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Immunol Allergy Clin North Am. 2017 Nov;37(4):643-662. doi: 10.1016/j.iac.2017.07.001. Epub 2017 Sep 1.

Penicillin and Beta-Lactam Hypersensitivity.

Author information

1
Division of Allergy and Immunology, UT Southwestern Medical Center, 5323 Harry Hines Blvd, Dallas, TX 75390, USA.
2
Division of Allergy and Immunology, The Corvallis Clinic, 3680 NW Samaritan Dr, Corvallis, OR 97330, USA; Oregon State University/Oregon Health & Science University College of Pharmacy, 1601 SW Jefferson Way, Corvallis, OR 97331, USA. Electronic address: roland.solensky@corvallisclinic.com.

Abstract

Ten percent of patients report penicillin allergy, but more than 90% of these individuals can tolerate penicillins. Skin testing remains the optimal method for evaluation of possible IgE-mediated penicillin allergy and is recommended by professional societies, as the harms for alternative antibiotics include antimicrobial resistance, prolonged hospitalizations, readmissions, and increased costs. Removal of penicillin allergy leads to decreased utilization of broad-spectrum antibiotics, such as fluoroquinolones and vancomycin. There is minimal allergic cross-reactivity between penicillins and cephalosporins. IgE-mediated allergy to cephalosporins is usually side-chain specific and may warrant graded challenge with cephalosporins containing dissimilar R1 or R2 group side chains.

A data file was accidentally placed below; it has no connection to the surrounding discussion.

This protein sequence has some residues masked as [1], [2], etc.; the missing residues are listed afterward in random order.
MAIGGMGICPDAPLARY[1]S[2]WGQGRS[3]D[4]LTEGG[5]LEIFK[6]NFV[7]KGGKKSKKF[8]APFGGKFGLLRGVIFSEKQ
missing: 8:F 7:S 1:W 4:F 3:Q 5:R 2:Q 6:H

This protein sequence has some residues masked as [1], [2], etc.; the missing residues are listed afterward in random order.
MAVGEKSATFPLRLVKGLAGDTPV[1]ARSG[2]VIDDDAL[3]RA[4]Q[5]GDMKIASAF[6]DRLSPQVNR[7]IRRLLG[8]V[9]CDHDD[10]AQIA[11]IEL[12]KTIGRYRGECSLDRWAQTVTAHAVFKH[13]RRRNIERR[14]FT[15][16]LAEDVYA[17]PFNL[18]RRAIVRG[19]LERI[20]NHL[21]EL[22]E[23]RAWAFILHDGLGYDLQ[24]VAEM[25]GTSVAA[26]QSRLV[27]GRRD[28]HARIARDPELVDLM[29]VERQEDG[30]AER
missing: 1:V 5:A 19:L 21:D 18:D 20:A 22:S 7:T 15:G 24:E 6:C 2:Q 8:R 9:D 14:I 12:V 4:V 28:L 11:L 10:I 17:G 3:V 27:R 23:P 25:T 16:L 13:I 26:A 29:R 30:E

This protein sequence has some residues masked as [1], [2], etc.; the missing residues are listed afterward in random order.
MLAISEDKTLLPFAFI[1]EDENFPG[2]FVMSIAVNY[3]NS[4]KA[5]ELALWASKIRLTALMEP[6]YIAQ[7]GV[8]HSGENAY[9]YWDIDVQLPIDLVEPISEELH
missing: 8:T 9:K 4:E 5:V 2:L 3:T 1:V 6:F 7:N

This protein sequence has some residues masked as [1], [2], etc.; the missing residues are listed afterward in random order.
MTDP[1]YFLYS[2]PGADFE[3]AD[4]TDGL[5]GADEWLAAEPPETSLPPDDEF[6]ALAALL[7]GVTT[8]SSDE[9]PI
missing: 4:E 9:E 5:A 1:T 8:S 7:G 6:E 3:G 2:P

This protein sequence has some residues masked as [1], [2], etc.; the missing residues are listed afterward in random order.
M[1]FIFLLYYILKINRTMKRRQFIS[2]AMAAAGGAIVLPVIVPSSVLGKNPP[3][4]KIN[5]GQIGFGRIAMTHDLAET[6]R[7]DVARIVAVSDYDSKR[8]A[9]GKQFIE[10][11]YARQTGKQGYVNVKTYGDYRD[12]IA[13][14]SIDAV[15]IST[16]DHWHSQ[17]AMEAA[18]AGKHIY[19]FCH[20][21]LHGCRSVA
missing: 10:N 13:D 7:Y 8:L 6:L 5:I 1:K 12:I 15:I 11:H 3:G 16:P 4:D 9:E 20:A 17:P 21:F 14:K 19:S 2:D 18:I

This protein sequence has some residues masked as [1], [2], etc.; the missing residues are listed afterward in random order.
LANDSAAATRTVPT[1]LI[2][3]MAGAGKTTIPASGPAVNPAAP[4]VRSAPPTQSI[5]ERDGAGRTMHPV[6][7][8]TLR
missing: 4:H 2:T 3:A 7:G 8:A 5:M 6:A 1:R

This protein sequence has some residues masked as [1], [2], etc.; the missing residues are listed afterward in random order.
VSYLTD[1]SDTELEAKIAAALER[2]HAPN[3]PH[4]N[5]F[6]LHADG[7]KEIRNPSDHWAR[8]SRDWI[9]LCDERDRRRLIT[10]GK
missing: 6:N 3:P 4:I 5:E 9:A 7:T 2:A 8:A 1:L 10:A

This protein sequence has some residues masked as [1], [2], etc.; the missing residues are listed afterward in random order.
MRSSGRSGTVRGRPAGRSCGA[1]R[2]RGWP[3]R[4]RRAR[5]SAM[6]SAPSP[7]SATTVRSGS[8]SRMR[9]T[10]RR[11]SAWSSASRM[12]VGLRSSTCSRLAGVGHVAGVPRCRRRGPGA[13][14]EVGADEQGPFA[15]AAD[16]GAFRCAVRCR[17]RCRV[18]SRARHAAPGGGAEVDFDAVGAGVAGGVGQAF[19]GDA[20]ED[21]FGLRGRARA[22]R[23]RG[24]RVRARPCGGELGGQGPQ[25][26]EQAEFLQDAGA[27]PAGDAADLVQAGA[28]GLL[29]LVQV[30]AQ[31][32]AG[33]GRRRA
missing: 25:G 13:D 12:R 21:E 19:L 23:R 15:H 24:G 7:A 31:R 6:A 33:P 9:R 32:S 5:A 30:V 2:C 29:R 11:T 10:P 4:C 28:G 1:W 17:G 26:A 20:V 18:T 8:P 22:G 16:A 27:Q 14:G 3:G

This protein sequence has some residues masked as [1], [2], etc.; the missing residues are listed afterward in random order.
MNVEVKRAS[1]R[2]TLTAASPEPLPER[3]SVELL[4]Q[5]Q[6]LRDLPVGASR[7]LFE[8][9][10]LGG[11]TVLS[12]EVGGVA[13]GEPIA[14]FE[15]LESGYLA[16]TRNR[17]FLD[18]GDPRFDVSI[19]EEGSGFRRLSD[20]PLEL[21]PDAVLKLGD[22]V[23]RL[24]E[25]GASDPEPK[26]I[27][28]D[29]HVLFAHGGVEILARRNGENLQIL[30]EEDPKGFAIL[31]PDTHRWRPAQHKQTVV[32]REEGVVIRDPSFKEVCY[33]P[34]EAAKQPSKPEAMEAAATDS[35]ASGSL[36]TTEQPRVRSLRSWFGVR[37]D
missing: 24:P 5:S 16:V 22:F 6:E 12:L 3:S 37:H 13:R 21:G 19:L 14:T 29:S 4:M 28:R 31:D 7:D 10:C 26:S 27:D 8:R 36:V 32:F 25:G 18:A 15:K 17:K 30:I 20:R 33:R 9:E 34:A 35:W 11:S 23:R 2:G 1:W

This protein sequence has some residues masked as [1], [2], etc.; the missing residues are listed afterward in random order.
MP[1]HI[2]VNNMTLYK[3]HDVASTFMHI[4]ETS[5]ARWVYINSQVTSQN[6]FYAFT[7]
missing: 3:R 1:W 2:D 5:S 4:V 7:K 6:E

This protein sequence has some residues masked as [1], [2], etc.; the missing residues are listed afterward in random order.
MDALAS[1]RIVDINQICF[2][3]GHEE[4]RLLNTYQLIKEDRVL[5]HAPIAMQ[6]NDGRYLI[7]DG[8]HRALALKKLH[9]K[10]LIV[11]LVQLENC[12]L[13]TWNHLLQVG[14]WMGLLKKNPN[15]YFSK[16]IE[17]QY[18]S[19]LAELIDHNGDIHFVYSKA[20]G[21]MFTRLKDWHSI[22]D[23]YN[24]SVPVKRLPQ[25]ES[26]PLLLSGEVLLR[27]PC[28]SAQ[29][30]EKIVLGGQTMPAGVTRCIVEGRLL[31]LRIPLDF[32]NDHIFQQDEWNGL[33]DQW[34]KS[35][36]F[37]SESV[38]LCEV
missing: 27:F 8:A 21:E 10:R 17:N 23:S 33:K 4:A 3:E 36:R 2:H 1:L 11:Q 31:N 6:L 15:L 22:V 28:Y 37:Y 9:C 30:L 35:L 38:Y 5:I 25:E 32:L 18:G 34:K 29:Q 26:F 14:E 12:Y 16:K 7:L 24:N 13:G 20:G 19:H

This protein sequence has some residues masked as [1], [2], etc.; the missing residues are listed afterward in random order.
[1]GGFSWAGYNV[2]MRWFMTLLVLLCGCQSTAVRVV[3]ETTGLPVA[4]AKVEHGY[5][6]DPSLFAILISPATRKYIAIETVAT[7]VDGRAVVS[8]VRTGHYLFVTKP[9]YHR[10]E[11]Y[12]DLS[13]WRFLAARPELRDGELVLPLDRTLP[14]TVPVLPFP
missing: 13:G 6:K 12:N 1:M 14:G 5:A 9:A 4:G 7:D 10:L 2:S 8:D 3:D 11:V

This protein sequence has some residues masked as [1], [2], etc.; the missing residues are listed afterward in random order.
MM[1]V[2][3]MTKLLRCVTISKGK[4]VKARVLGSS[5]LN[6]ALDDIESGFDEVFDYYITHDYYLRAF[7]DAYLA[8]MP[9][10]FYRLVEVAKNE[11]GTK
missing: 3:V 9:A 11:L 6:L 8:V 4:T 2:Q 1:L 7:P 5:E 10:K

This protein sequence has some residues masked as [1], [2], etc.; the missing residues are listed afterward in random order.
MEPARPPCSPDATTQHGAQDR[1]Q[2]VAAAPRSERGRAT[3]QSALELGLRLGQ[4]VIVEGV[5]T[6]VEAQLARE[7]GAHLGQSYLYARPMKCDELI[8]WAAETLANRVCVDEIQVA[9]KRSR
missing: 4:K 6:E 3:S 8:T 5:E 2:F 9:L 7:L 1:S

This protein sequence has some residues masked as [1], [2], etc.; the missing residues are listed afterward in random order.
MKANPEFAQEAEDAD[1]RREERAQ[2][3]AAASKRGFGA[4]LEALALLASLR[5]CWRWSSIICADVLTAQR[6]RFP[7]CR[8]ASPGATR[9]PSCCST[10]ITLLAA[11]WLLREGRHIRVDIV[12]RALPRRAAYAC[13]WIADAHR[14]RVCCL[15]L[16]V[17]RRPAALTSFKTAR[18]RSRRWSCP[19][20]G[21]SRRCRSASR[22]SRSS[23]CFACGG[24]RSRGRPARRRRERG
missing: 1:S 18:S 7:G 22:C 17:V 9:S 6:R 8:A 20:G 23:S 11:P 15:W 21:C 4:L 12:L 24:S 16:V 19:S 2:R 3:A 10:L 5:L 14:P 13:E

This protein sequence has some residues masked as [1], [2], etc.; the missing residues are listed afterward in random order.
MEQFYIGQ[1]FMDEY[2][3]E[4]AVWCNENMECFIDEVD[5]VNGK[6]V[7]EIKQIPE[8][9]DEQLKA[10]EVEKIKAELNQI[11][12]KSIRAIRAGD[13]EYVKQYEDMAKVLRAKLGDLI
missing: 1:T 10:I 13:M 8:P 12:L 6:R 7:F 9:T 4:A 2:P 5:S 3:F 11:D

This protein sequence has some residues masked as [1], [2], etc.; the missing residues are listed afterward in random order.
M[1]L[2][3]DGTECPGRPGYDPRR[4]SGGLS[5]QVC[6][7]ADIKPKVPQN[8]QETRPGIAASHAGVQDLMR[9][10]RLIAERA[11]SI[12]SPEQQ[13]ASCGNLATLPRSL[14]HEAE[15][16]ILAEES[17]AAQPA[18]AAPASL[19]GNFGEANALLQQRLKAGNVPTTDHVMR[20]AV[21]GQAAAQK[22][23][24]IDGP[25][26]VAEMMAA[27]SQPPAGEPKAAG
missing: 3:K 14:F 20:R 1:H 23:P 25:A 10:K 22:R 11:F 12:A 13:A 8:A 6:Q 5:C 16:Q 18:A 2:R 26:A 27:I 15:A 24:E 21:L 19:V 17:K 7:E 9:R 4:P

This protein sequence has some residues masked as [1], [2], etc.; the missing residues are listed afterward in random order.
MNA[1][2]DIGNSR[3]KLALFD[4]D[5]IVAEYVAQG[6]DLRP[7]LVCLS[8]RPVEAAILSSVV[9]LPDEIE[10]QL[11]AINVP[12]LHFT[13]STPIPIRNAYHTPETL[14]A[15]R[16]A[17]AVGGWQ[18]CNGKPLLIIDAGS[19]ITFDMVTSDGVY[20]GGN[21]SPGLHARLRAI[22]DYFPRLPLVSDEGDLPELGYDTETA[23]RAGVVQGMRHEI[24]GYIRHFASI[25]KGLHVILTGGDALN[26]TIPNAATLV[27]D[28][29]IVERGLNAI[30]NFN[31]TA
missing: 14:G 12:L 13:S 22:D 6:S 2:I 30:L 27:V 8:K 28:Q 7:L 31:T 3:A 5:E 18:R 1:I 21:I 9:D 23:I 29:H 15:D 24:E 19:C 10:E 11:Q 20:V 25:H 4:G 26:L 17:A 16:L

KEYWORDS:

Allergy; Beta-lactam; Hypersensitivity; Penicillin

PMID:
28965632
DOI:
10.1016/j.iac.2017.07.001
[Indexed for MEDLINE]

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